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Saturday, April 20, 2019
BUENOS AIRES, Aug 7 2012 (IPS) - The arid high Andean Puna plateau in northwest Argentina was much greener thousands of years ago. Climate changes forced the local inhabitants to develop adaptation strategies that could offer lessons for today, researchers say.
“The Puna region was always a desert area. But until about 10,000 years ago, there was greater vegetation coverage and the productive parts were much more abundant, because it rained year-round,” archaeologist Hugo Yacobaccio of the University of Buenos Aires (UBA), told Tierramérica*.
But changes that occurred over the space of thousands of years left the Puna region extremely arid.
According to the evidence, one of the factors that played a role was the El Niño/Southern Oscillation (ENSO), a cyclical phenomenon in which the surface temperatures of the equatorial Pacific rise, which has been occurring for at least 3,000 years.
But the period 6000 to 2000 BC was characterised by extremely arid conditions at the planet’s lower latitudes.
“That is when the Sahara Desert was formed in the north of Africa, in an area that was previously savannah,” said Yacobaccio.
The inhabitants had to adapt to the new challenges. “The mobility of groups of hunter-gatherers was reduced and relative population density rose as they grouped around small oases or ecological refuges,” said Marcelo Morales, another archaeologist at UBA.
Paleoenvironmental studies have provided evidence that during that period, the human presence in those areas significantly shrank, but did not disappear.
“The ultimate objective of these studies is to better understand how society functioned thousands of years ago, in relation to climate changes, and draw on that for lessons in the face of global warming today, which is much more accentuated,” Morales said.
The two researchers work at UBA’s Institute of Archaeology and the National Scientific and Technical Research Council, in the area of environmental archaeology – the study of the long-term relationship between humans and their environments.
They have published several studies on an environment and time period that are important for different reasons.
The Puna altiplano region extends, with different names and characteristics, through southern Peru, northeast Chile, western Bolivia and northwest Argentina. The Argentine portion, peppered with salt flats, is one of the most arid parts of the Puna.
It is also, Yacobaccio explained, one of the few regions of the world where evidence of an autochthonous transition of hunter-gatherer groups to more sedentary and complex societies dedicated to plant cultivation and animal husbandry can be observed.
“This transition can be found in five or six places around the world, and it spread from those few sites to the rest of the world,” he added. The other sites where the transition has been documented are in the Middle East (Israel, Syria and Turkey), China, Mesoamerica (southern Mexico and northern Central America), and Peru, he said.
Desert systems are very fragile, with no buffer against abrupt climate swings. “That’s why we believe these changes definitely had an impact on the populations, because streams and wetlands disappeared,” he said.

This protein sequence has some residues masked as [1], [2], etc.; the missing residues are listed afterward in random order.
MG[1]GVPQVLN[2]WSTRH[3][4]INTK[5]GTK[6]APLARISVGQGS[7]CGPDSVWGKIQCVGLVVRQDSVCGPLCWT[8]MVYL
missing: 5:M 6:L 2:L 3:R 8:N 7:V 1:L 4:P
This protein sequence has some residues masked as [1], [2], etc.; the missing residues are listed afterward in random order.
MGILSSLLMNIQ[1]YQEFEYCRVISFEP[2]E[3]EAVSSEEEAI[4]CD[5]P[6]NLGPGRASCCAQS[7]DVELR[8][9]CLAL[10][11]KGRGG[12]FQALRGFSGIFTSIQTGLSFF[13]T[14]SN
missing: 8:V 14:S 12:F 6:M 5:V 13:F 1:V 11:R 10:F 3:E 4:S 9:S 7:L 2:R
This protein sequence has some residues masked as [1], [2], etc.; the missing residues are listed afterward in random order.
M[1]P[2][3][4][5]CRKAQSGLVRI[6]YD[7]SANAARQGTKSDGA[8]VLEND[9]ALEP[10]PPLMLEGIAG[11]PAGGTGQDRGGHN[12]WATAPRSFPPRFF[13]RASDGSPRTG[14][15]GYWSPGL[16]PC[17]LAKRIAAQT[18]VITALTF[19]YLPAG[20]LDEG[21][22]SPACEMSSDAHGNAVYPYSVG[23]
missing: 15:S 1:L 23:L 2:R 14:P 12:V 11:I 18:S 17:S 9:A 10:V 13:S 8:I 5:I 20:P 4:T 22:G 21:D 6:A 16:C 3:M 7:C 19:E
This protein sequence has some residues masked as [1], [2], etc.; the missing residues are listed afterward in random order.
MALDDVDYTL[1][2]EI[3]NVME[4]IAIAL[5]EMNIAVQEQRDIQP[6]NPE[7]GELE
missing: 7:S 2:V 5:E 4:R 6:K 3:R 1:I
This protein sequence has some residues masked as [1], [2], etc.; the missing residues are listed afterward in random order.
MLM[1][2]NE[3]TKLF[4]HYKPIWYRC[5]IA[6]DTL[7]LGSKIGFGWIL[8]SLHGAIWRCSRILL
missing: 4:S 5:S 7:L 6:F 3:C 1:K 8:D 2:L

Vegetation became sparser and prey animals dispersed. Some inhabitants migrated, and others began to understand that it made more sense to stay for longer periods in more suitable areas, where supplies of basic resources like water, food or sources of energy were available, Morales added.
These places were nearly always over 4,000 metres above sea level, where there were still wetlands, streams and rivers.
“Whereas before they had moved about in groups of around 15 people, now groups of as many as 70 people came together in those areas, and that marked the start of experimentation with certain economic practices like the domestication of camelids” – guanacos and vicuñas, which were the main wild mammals in that region, he said.
And to a lesser extent, they began to cultivate species like squash, quinoa, and potatoes and other tubers, he said.
“All of this brought about a change in habits, because those refuges where they could graze their animals, cultivate vegetables, and find firewood were isolated areas separated by deserts,” Morales explained.
In their field research, the scientists have found evidence of incipient villages, and artifacts of tools, bags woven from vegetable fibers and crops adapted from the valleys.
As the climate was modified, hunting strategies also changed: it became a group rather than a solitary activity, which used lookout perches. There was also greater planning involved, as well as more intensive processing of the prey.
The groups that settled in wetland areas “began to play a greater role in the selection of animals for domestication, selecting the tamer ones, and that had an impact on the animal populations,” the archaeologist said.
Other researchers working in the most arid parts of the Puna, where salt flats abound, are replicating an irrigation system that is thousands of years old but has proven to be effective today.
“The idea is to extrapolate from past experience, to come up with new alternatives and improve current practices in the face of climate conditions that have become harsher,” Morales said.
* This story was originally published by Latin American newspapers that are part of the Tierramérica network. Tierramérica is a specialised news service produced by IPS with the backing of the United Nations Development Programme, United Nations Environment Programme and the World Bank.
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